Hope this is useful!

    (Also, I adore your signature. More people need to take its advice.)
     
    Ruby likes this.
  14. wordwalker

    wordwalker Auror

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    One thing about silk armor is that I believe they were worn under a layer of hard leather-- so it isn't just that silk is tough, it's that the leather slows the arrow down first and then the silk tangles it. (Look for some of Malik's articles; most armor is about piling on layers anyway.)

    Similarly, when you hear about the Chinese "paper armor," remember it's paper coated with a particular resin. It's another light material that's stronger than you think, when it's arranged the right layers, but works best when it also has something hardening or screening it.
     
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  15. Xitra_Blud

    Xitra_Blud Sage

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    I don't know what the funniest is but the funniest thing that happened for me is I learned to play chess. xD
     
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  16. Gryphos

    Gryphos Auror

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    I had to do surprisingly extensive research on creating topiaries. All because for some reason I decided one of my characters was an avid gardener.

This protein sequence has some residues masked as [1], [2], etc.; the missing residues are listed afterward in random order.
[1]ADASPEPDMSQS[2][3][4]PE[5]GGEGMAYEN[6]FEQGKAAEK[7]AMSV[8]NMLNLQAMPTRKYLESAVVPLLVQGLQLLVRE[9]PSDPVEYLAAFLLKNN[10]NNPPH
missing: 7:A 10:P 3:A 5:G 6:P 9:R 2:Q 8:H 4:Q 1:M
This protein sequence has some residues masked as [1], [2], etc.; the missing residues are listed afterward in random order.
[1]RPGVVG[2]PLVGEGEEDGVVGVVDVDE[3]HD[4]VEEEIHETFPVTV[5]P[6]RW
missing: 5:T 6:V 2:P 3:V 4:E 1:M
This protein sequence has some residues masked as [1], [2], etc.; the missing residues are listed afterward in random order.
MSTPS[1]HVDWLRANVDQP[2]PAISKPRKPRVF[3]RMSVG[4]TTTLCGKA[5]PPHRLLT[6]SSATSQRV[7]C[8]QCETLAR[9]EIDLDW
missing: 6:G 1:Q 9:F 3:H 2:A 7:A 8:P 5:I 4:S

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  17. Ruby

    Ruby Auror

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    Today, I was busy writing my NaNoWriMo fantasy which is set in Victorian Britain.

    A character had to unlock a door and I suddenly thought, "Did they have padlocks in Victorian times?" and then,

    "Who invented the first padlock?"

    Well, the short answers are, "Yes," and "padlocks date back to the Roman Era." (500BC - 300AD) Source Wikipedia

    so it had better be right!

    The trouble with writing historical fantasy is you have to research absolutely everything! :eek:
     
  18. Tom

    Tom Istar

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    No kidding. That's why historical fiction is not my cup of tea. For my one and only historical fantasy, I had to research whether knitting was known in the Viking world. Answer: no, but they had a knotting technique that closely resembled it.

    Has anyone ever done difficult/dangerous research?
     
    Ruby likes this.
  19. Ruby

    Ruby Auror

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    I'm researching vampires for a novel/graphic novel/cartoon.

    I thought this would be a standardised topic but vampires seen to vary a lot. Eg they don't always sleep in coffins; they don't have to be allergic to sunlight or be killed by crucifixes.

    I didn't realise that you can more or less make up your own rules. For example, try comparing the vampires of Stephenie Meyers with those of Anne Rice and Bram Stoker. :eek:
     
  20. Tom

    Tom Istar

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    Real vampires don't sparkle....All I'm saying.

    I'm currently doing a vampire story too, and I decided to make mine science-based. It's hard finding reasonable explanations for a creature bursting into flames on contact with sunlight.